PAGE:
2. Richard Powers’ Overstory
I’ve read a lot of cli–fi over the past three years and Powers’ novel is by far my favorite. There are several protagonists here who could earn a spot on this list. There is, for example, Nick and Olivia who fight for the protection of a giant sequoia by living for months at the top of the tree. Or botanist Patricia Westerford who draws inspiration from real scientist Suzanne Simard – a forest ecologist who discovered that trees communicate with each other through an underground network of roots and fungi. Westerford – just like the real Simard – upends everything we know about trees. It’s breathtaking and visionary. The multi-pronged novel is a masterpiece where science and poetry are deeply intertwined.

3. William Thackeray’s Vanity Fair
The irresistible Becky Sharp — orphaned, underclass, and determined to make her way — is an anti-heroine and definitely an unlikely revolutionary. She defies her modest birth and takes her destiny into her own hands. Fiercely independent-minded, high-spirited, and fun-loving, she schemes to trick gullible men into marriage. You don’t have to like her because she takes what she can, cheats and cheats, but unlike other Victorian women (in novels and in real life) she refuses to be bound by the role that the society had planned for women like her.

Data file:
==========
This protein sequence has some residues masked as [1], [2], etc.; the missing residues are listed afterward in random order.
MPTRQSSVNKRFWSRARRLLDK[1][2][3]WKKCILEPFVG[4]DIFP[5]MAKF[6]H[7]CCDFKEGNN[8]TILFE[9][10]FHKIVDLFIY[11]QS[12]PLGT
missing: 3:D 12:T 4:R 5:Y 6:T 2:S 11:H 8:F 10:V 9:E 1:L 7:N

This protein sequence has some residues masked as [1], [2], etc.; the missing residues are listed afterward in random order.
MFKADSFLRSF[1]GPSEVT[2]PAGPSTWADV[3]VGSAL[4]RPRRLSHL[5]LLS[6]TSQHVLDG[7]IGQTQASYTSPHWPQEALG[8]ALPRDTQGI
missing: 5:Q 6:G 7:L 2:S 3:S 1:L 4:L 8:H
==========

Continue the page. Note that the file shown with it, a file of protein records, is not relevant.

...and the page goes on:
4. It’s time for Lion Feuchtwanger
When I was in my twenties, I devoured Feuchtwanger’s books – and this is one of his best. Published in 1951, it is a historical novel about the Spanish artist Goya who used his paintbrush as a weapon. We see Goya become court painter to the Spanish crown and follow his tumultuous affair with the Duchess of Alba. But instead of responding to social expectations and playing his part in the court, Goya rebels when he deploys his famous Los Caprichos (printed engraved caricatures) to criticize the aristocracy, the Catholic Church and denounce injustice. social.

5. Hymns to the Night of Novalis